THE FIRST time Jason Holmes was approached about an AFL career, the former US college basketballer noted the date.

"I had no clue what it was," he said.

"I think I'd seen it in Funny People and on ESPN2.

"But I hadn't realised what it was at the time.

"I literally got the call on April 1, so I thought it was a joke."

But the emails and messages kept coming, so Holmes figured he had better pay more serious attention.

Less than three years after switching to the sport, the 25-year-old St Kilda ruckman will make his senior debut on Saturday night against Geelong.

Holmes is the first American born-and-raised player.

Sanford Wheeler also played for the Sydney Swans from 1989-94, but he moved to Australia when he was five.

Holmes had to start from scratch in his 20s.

"It's one of the dreams they sell us when they try to get Americans over here," Holmes said of his trailblazing.

"I don't think it's sunk in yet and I understand it's a really big thing.

"But I'm just proud to be a cog in the machine that's going to help this sport grow internationally."

The Saints signed the 203cm Chicago native as an international rookie at the end of 2013.

He hopes to emulate Irishman Jim Stynes and Canadian Mike Pyke as imports who have carved out successful AFL careers.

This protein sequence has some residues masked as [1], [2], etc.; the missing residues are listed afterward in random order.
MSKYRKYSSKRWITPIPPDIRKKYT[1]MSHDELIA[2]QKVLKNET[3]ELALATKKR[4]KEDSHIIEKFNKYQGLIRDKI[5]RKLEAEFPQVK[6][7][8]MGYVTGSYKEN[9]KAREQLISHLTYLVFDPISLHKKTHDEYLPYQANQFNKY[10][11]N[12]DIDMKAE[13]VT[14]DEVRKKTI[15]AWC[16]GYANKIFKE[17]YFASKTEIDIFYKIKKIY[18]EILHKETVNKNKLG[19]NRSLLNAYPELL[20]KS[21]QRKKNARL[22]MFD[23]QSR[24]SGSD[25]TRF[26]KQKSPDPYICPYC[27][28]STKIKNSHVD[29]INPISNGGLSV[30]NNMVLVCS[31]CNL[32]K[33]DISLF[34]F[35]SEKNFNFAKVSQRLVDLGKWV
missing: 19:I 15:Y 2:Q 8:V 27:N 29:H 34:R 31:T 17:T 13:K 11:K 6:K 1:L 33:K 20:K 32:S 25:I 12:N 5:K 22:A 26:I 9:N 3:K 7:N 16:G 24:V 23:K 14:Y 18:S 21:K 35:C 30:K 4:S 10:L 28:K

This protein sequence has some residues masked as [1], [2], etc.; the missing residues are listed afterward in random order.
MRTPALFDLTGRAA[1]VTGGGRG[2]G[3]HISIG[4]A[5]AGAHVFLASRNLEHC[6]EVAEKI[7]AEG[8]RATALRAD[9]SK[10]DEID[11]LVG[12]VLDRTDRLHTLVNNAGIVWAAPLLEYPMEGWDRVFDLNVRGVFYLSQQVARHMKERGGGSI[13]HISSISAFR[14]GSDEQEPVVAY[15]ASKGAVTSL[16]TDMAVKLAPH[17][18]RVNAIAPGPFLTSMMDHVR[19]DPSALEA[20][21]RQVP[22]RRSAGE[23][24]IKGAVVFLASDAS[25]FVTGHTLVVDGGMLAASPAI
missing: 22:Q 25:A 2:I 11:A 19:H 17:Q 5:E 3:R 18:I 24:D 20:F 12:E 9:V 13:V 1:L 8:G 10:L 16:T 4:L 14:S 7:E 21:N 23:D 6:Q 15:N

Mason Cox (Collingwood) and Eric Wallace (North Melbourne) are other American college graduates currently on AFL lists.

While the AFL was foreign to Holmes until a few years ago, he already knew how competitive Australians could be.

Holmes played for Mississippi State in a college basketball game against a St Mary's team featuring Matt Dellavedova.

The American instantly noted Dellavedova's fierce competitive style.

"He might remember - I led the team in scoring and rebounding in that game," Holmes said with a grin.

Holmes will not have any family at the game - he said they would have spent more time in airports than visiting - but he hoped that would happen in the next few weeks.

Sport is a massive theme in his family - Dad is a former college basketballer, one brother Justin plays basketball in France and the other, Andre, is a wide receiver with NFL team Oakland.

Jason finds it hard to make them understand what he is doing.

"I've almost started giving up on friends and family back home - 'yeah, the rugby's going well'," he said.

Holmes said he took up AFL because he had always enjoyed a fresh challenge and it meant he could be something more than just another overseas basketball player.

He would never have reached his senior debut if it was just a lark and Holmes is deadly serious about his goals.

"I want to be part of something special," he said.

"The club is looking to win a premiership, as any team would, and I want to be a part of that."